My [redacted] Journey

A teacher's search for inner peace.



August 1, 2015

Dear Readers,

I’m shaking my head (smh).  I’ve been socially illiterate for some time now, so pardon me if I seem a bit naïve.  I was at a party this evening in which there were adults ranging from 30 to 70 years of age.  Now, I’ve been around adults for some time now.  However, it is only recently that I have socialized with the thirty-something set.  And from what I experienced tonight, I am reluctant to ever do so again.

Ok, adults all talk a little shit about people, places, and things.  This person pissed me off at the grocery store because he had 15 items in the 10 item or less line.  Or, that person flipped me off because I was going too slow in the fast lane, kind of thing.  However, the young couple I ran into this evening chimed in with something new:  making fun of people because they are “ugly”.  Seriously?  Are we back in middle school?

I am used to 12 and 13 year old girls laughing at people they deem ugly.  But 30 year olds?  No, I just cannot accept that.  I work my hardest to try and keep my students from making fun of each other.  Now however, I find I am fighting a losing battle.  I say this because it is the parents who teach these vile behaviors to their children.

For the life of me, I cannot understand what would make a grown adult make fun of another human being for being ‘ugly’.  And to do it in front of their children?  Disgusting.  Is this really the world we want to live in?  Is this really the lessons we want to be teaching our children.  Please, please tell me no.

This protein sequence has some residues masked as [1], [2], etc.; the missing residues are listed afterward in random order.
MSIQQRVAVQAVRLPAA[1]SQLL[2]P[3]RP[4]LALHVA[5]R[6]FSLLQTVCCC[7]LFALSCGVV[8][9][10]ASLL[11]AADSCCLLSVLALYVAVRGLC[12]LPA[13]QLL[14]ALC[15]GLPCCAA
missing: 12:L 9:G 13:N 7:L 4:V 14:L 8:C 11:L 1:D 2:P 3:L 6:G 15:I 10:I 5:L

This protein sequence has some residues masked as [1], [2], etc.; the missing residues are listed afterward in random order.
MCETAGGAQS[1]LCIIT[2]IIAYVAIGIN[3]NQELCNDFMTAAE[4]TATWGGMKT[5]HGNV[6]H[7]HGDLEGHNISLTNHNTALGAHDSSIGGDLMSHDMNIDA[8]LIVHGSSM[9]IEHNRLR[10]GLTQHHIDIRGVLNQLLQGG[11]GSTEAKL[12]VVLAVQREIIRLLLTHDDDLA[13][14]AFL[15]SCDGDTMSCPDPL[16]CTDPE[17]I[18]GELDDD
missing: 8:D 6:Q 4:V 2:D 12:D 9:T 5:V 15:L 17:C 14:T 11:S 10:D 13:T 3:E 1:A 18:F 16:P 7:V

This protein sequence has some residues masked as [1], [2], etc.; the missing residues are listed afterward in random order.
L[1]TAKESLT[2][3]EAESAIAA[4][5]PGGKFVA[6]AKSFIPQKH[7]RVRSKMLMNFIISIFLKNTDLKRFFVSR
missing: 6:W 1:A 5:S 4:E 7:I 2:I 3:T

This evening as I sat listening to grown adults making fun of a lady who works at the local grocery story because she is ‘ugly’, I had to speak up.  It was as if I was in my classroom listening to a bunch of 7th graders.  I guess I’m just so used to that sort of banter that it took me a minute to realize I was listening to adults.

“No wonder I have such a hard time keeping my students from making fun of each other.  They get it from their parents!” I spoke out.  The offending adults stopped talking and after a few seconds of awkward silence, polite conversation continued.

The offending couple may never see this.  However, I want them to know that when their child comes to my classroom, I will protect his feelings as though I am his mother.  I will go out of my way to make sure no one in my classroom calls him names that would hurt his feelings.  After all, I am a mother and it would hurt my heart to know that someone was making fun of my child.  You know, just like the mother of the girl you were making fun of.  smh.  Peace, ~v.


2 thoughts on “SMH

  1. Good for you Victoria! I am completely on your side on this. It is immataure behavior.


  2. I think you are wonderful!


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